Filed under: Food + Health, Justice + Outreach, Society + Media | Tags: animal cruelty, animal rights, factory farms, organic, pigs, sustainable
Nabombe Silangwa doesn’t understand why Americans use the term “pigsty” to describe a dirty room. She doesn’t get the phrase “to eat like a pig” either.
“Where I come from, pigs are the cleanest animals we have on a farm,” she says.
She describes pigs as “neat freaks,” as obsessive compulsive. She says they won’t eat food if it’s touched anything but their snouts, and that their living quarters are divided – one corner for food, another for waste.
How far the “civilized world” has digressed.
According to an article by Jeff Tietz for Rolling Stone, pigs on American factory-farms have slightly different living conditions:
• Pigs can’t move.
• Pigs can’t breathe.
• Pigs can’t wash.
• They stand in their own feces – that is until it drops through a 1-foot hole along with anything else that might fit (placenta, piglets, syringes).
• They die of infections from the small quarters and their diminishing immune systems.
• Their stench assaults the nostrils of residents several miles away.
• Their feces creates pink pools of toxins, which bring death to any who dare come near.
Rather than a cherished member of the family, as they were on Nabombe’s African farm, pigs held in factory farms are a threat to the lives of any organism in the vicinity, including humans.
Neighbors of one factory hog farm – a Smithfield Foods farm in North Carolina – say they can’t leave their homes some days because the odor is too overpowering. Many residents continue to collapse from the stench, and few homes can mask the smell.
Pigs in America are an emblem for the dirty, the foul, the uncivilized, the wretched. And why should they be any different? We made them that way; we gave them the reputation we so ardently abhor.
My friend Nabombe doesn’t understand America’s portrayal of the pig.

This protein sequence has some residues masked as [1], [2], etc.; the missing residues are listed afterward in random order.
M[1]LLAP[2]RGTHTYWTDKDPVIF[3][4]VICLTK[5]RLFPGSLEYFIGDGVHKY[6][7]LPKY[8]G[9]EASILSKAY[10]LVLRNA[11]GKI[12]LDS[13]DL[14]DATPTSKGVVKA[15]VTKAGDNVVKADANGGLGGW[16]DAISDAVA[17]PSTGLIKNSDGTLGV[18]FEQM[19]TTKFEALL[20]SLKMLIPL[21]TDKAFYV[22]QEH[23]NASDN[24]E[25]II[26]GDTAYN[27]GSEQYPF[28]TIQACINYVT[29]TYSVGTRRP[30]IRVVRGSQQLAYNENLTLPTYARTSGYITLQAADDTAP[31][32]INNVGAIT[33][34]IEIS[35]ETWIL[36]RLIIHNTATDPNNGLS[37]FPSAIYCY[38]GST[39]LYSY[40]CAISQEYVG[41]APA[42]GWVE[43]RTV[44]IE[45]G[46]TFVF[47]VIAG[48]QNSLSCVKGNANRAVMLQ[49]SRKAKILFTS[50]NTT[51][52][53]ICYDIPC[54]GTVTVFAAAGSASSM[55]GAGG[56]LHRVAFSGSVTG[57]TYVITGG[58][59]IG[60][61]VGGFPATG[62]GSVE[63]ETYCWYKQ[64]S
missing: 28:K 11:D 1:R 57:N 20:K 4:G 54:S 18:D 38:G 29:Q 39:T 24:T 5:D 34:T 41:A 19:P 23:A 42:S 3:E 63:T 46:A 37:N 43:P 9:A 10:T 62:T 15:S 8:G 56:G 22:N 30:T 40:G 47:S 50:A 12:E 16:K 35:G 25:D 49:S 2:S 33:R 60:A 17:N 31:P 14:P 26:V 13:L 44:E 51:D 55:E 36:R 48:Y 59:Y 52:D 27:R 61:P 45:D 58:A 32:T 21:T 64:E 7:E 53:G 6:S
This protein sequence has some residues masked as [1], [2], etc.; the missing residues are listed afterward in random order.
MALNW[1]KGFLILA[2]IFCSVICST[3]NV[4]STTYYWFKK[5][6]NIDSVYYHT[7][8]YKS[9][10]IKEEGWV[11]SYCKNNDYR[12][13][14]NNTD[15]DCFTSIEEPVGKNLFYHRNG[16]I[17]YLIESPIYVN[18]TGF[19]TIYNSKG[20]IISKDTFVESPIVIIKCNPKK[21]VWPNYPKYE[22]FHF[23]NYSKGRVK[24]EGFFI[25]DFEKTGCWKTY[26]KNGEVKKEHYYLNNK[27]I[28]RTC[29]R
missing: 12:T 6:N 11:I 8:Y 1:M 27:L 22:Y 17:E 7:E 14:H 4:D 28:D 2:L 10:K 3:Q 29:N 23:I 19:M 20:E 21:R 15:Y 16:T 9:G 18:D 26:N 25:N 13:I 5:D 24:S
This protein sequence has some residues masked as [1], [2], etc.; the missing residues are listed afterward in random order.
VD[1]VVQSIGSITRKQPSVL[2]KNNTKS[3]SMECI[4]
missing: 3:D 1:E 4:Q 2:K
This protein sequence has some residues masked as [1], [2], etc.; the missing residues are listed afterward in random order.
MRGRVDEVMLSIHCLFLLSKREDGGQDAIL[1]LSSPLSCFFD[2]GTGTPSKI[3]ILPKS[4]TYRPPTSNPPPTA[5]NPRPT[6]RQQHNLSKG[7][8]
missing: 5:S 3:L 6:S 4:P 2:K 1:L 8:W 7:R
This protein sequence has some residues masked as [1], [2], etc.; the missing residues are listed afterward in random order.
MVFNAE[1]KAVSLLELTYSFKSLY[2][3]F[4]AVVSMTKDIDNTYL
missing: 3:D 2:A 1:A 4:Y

I wish I didn’t either.
Something about this seems too dramatic; I’ll let you be the judge. Personally, I would recommend putting this one on mute. The pictures do tell a compelling story.
Thanks to the University of Western Ontario for the picture.
Thanks to You Tube for the video.
Filed under: Food + Health | Tags: breastfeeding, childhood diarrhea, Clean water sources, Engineers in Action, engineers without borders, Nestle Boycott, sewerage
Diarrhea is never a pleasant subject. For those of us with access to clean water supplies and basic medications, it’s usually nothing more than unpleasant. But for the more than 2 million children who will die of diarrhea and related diseases this year, it is much more than unpleasant.
I will never get over the fact that so many children die from something that is so easily preventable and treatable. I want to scream! Why is this happening? The two maps shown below represent the areas of the world with the poorest water sources and the most cases of childhood diarrhea. They look awful similar to me.
Diarrhea is most often caused by a lack of clean drinking water and poor personal and food hygiene. It can easily be treated with a re-hydration solution with sugar and salt additives. But families must have access to the solution and they must understand how to use it as it can take up to 24 hours of constant use to work.
Breastfeeding can be one of the easiest ways to prevent diarrhea in babies. Unfortunately, companies like Gerber and Nestle have been pushing expensive formula in underdeveloped nations for decades. Mothers often mix contaminated water into the formula making every meal a toxic one for their infants. The viral, bacterial and parasitic causes of diarrhea have now become a major ingredient of baby’s meal.
Systematic waste removal is another solution to the messy situation. Doctors studied the epidemiological effect of a public service project that increased household access to city-run sanitation in Salvador, Brazil. The goal of the project was to increase sewer coverage from 26 percent to 80 percent. After comparing the number of diarrhea incidents in 1997 to those in 2004, it was found that cases were reduced by 22 percent.
Warning: bad pun here: It’s time to sh*t or get off the pot. I do not want to make light of such a serious issue, but now is when we need to put pleasantries aside and do something. There are a lot of ways to get involved.
You can join the Nestle Boycott (they might make more products than you imagine), you can donate to Engineers in Action, or even join Engineers Without Borders-University of Kansas (KU students of all majors are welcome).
maps courtesy of worldmapper.org